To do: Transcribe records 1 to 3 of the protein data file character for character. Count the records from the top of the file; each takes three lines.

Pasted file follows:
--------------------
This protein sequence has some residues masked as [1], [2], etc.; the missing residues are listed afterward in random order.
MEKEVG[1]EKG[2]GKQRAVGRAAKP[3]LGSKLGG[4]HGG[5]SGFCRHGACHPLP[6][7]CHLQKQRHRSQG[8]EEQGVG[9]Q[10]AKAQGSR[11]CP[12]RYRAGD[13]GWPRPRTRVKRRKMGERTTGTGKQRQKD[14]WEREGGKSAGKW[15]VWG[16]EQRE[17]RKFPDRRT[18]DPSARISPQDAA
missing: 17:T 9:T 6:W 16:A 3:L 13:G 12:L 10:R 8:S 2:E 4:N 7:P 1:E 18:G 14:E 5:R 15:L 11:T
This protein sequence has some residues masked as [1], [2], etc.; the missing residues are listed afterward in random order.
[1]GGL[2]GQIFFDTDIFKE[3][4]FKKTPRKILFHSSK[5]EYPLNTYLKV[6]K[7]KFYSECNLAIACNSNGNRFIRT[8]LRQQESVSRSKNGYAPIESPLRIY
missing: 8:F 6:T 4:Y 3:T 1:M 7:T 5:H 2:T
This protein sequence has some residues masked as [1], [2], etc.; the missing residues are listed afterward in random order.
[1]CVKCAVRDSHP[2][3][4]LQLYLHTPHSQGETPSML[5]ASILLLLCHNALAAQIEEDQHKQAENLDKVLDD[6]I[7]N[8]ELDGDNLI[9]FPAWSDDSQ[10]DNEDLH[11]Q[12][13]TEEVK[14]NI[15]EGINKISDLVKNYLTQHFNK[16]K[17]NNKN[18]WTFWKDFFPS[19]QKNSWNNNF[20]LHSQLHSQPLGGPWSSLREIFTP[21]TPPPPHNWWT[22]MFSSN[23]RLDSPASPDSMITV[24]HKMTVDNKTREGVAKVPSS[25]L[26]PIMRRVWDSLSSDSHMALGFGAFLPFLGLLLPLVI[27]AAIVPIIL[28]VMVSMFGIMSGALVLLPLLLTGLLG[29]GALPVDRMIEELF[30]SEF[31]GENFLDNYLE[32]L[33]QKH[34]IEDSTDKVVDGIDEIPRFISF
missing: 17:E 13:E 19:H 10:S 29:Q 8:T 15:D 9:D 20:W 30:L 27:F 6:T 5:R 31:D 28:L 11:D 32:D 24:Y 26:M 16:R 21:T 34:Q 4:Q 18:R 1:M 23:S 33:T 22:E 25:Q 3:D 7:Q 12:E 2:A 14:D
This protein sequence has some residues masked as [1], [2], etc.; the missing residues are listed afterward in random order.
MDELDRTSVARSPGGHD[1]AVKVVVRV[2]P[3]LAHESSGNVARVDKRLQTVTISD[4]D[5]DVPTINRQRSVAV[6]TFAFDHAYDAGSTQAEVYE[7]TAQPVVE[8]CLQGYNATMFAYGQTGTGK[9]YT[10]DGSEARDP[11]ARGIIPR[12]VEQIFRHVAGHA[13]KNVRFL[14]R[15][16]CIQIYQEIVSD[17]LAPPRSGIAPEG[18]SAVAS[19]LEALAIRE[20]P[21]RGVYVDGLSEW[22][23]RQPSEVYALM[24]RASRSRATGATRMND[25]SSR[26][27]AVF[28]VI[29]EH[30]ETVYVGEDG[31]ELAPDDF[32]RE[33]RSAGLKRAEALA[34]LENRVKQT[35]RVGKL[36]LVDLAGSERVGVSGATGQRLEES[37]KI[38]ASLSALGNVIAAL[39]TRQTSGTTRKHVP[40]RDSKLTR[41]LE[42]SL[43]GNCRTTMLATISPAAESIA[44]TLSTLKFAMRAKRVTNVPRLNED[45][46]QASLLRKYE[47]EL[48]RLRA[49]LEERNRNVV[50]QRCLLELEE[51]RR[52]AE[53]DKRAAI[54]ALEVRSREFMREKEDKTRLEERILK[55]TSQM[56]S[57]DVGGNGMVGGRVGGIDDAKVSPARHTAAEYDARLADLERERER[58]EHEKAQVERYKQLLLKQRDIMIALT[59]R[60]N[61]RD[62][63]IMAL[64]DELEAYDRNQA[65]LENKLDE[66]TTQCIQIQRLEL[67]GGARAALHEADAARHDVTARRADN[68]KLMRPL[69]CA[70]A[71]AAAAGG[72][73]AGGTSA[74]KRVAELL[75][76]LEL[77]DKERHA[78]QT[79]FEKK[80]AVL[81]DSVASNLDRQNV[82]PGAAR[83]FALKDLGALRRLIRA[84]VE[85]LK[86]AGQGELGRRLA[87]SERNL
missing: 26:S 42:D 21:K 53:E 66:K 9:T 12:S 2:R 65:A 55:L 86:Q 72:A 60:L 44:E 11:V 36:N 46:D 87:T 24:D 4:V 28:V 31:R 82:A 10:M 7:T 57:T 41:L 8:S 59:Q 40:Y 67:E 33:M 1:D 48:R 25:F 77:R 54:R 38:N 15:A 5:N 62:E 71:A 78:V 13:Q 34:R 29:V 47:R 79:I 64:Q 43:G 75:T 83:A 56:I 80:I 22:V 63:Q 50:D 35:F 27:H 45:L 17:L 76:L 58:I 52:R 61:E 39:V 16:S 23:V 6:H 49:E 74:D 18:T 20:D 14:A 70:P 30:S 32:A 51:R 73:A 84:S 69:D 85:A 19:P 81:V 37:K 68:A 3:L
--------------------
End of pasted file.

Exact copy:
This protein sequence has some residues masked as [1], [2], etc.; the missing residues are listed afterward in random order.
MEKEVG[1]EKG[2]GKQRAVGRAAKP[3]LGSKLGG[4]HGG[5]SGFCRHGACHPLP[6][7]CHLQKQRHRSQG[8]EEQGVG[9]Q[10]AKAQGSR[11]CP[12]RYRAGD[13]GWPRPRTRVKRRKMGERTTGTGKQRQKD[14]WEREGGKSAGKW[15]VWG[16]EQRE[17]RKFPDRRT[18]DPSARISPQDAA
missing: 17:T 9:T 6:W 16:A 3:L 13:G 12:L 10:R 8:S 2:E 4:N 7:P 1:E 18:G 14:E 5:R 15:L 11:T
This protein sequence has some residues masked as [1], [2], etc.; the missing residues are listed afterward in random order.
[1]GGL[2]GQIFFDTDIFKE[3][4]FKKTPRKILFHSSK[5]EYPLNTYLKV[6]K[7]KFYSECNLAIACNSNGNRFIRT[8]LRQQESVSRSKNGYAPIESPLRIY
missing: 8:F 6:T 4:Y 3:T 1:M 7:T 5:H 2:T
This protein sequence has some residues masked as [1], [2], etc.; the missing residues are listed afterward in random order.
[1]CVKCAVRDSHP[2][3][4]LQLYLHTPHSQGETPSML[5]ASILLLLCHNALAAQIEEDQHKQAENLDKVLDD[6]I[7]N[8]ELDGDNLI[9]FPAWSDDSQ[10]DNEDLH[11]Q[12][13]TEEVK[14]NI[15]EGINKISDLVKNYLTQHFNK[16]K[17]NNKN[18]WTFWKDFFPS[19]QKNSWNNNF[20]LHSQLHSQPLGGPWSSLREIFTP[21]TPPPPHNWWT[22]MFSSN[23]RLDSPASPDSMITV[24]HKMTVDNKTREGVAKVPSS[25]L[26]PIMRRVWDSLSSDSHMALGFGAFLPFLGLLLPLVI[27]AAIVPIIL[28]VMVSMFGIMSGALVLLPLLLTGLLG[29]GALPVDRMIEELF[30]SEF[31]GENFLDNYLE[32]L[33]QKH[34]IEDSTDKVVDGIDEIPRFISF
missing: 17:E 13:E 19:H 10:S 29:Q 8:T 15:D 9:D 20:W 30:L 27:F 6:T 5:R 31:D 28:L 11:D 32:D 24:Y 26:M 16:R 21:T 34:Q 4:Q 18:R 1:M 23:S 33:T 22:E 25:Q 3:D 7:Q 12:E 2:A 14:D